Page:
ASIO Director-General’s Annual Threat Assessment


Joined by Five Eyes partners and senior members of the diplomatic corps, including the Canadian High Commissioner and Ambassador of Japan to Australia Shingo Yamagami, yesterday ASIO’s Director General of Security, Mike Burgess delivered his annual threat assessment in Canberra’s HQ, the Ben Chifley Building. Burgess said, “The decision to again hold this event here, at our headquarters, is a deliberate one. It’s a sign of my continued determination to make ASIO more open and transparent.”

“Agility and ingenuity are at the core of ASIO’s operations. We go up against sophisticated foreign adversaries that are effectively unconstrained by law, ethics and resources; we need to be able to out-imagine and out-manoeuvre them.

We go up against extremists who are security aware and tech-savvy; we need to be able to know what they are plotting and see what they are doing—always lawfully, of course.”

Burgess highlights late last year, there were two religiously motivated terrorist attacks in Australia. “In December, Raghe Abdi, a radicalised ISIL supporter, allegedly murdered an elderly couple in their Brisbane home. And in October, a Bangladeshi woman—already incarcerated for a terrorist attack—allegedly cited ISIL as the inspiration for a stabbing attack against another inmate.”

There have also been disruptions. In March 2020, in Sydney, an individual was charged with acts in preparation for a terrorist attack. In November, police charged another individual with planning to undertake a terrorist attack in the Bundaberg region. And in February of this year, in NSW, an individual was arrested and charged with two counts of acts done in preparation for, or planning, a terrorist attack.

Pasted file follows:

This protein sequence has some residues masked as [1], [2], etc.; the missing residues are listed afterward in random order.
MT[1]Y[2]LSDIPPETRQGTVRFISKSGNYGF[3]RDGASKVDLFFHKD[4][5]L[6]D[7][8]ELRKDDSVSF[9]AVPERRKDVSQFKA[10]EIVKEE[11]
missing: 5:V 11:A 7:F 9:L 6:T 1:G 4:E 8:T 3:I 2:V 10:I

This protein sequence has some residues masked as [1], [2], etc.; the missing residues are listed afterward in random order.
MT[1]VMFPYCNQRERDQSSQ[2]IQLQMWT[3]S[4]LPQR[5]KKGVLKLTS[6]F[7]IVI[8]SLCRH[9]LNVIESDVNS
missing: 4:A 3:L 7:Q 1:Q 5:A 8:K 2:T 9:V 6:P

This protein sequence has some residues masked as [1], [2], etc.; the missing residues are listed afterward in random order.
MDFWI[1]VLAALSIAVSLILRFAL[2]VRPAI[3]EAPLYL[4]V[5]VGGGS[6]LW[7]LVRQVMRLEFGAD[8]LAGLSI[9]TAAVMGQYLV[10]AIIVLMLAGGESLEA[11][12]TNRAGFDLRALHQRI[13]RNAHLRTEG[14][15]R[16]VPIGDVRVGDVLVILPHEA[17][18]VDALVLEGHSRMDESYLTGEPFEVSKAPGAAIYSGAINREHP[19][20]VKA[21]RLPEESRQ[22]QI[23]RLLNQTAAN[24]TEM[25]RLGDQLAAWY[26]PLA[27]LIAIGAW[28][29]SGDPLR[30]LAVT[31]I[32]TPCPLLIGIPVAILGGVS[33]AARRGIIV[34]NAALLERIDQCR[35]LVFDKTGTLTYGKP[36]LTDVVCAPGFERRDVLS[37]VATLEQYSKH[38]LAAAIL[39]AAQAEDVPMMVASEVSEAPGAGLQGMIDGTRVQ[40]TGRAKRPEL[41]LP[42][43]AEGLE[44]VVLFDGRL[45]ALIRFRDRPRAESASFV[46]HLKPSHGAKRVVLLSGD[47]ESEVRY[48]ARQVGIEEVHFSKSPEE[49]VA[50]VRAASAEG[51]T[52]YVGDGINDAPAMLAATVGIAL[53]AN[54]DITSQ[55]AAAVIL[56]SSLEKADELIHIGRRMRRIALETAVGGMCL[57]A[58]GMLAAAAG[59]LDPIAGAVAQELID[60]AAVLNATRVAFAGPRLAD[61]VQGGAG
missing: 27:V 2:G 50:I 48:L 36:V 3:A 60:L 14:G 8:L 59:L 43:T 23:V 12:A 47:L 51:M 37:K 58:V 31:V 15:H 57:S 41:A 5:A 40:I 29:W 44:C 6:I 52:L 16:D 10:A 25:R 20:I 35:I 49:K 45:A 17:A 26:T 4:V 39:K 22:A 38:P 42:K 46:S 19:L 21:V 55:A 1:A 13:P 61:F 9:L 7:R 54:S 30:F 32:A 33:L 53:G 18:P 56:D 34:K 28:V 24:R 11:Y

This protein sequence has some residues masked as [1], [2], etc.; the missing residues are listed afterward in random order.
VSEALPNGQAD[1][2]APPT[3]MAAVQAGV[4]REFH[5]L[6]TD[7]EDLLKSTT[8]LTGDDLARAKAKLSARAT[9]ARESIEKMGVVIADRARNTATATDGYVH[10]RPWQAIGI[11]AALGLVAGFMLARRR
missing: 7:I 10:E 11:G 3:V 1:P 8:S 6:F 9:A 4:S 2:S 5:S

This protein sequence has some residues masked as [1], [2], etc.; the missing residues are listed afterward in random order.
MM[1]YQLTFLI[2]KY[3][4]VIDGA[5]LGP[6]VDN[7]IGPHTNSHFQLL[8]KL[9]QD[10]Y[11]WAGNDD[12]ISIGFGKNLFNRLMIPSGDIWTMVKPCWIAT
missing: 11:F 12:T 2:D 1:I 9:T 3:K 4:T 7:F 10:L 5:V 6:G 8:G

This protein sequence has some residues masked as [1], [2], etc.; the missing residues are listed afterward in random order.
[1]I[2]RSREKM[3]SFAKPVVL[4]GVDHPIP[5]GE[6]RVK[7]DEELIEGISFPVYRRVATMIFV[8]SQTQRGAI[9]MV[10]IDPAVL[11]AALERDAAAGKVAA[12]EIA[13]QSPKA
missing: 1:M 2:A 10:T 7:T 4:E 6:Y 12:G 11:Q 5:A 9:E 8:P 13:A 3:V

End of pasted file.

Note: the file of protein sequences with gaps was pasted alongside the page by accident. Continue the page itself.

Change in Terminology

ASIO also announced a terminology change and changing the language  to now refer to two categories:

  • religiously motivated violent extremism, and
  • ideologically motivated violent extremism.

“ASIO does not investigate people solely because of their political views,” Burgess said, “so labels like ‘left’ and ‘right’ often distract from the real nature of the threat.” “We are seeing a growing number of individuals and groups that don’t fit on the left–right spectrum at all; instead, they’re motivated by a fear of societal collapse or a specific social or economic grievance or conspiracy.”

Nest of Spies

The Counter Foreign Interference Taskforce has investigated over 30 cases. In 2020 one of ASIO’s investigations focused on a nest of spies, from a particular foreign intelligence service, that was operating in Australia. The foreign intelligence service was not from a country in the Asia Pacific region, Burgess confirmed.

The spies developed targeted relationships with current and former politicians, a foreign embassy and a state police service.

Burgess said, “We have discovered and we have dealt with multiple attempts—from multiple countries—to steal Australia’s secrets and undermine its sovereignty. We’ve used all of the human and technical capabilities, partnerships and legislative instruments at our disposal to discover, disrupt and deter threats to Australia and Australians.”

In use of new legislation, Burgess outlined, “Parliament passed legislation allowing us to be more flexible in our use of less intrusive tracking devices, and to compel suspected spies to attend interviews. I can report that ASIO has already used one of these powers and will soon use the other; evidence that an evolving threat environment requires evolving capabilities—and that we don’t ask for new powers or resources unless we need them.”

The full speech is available here


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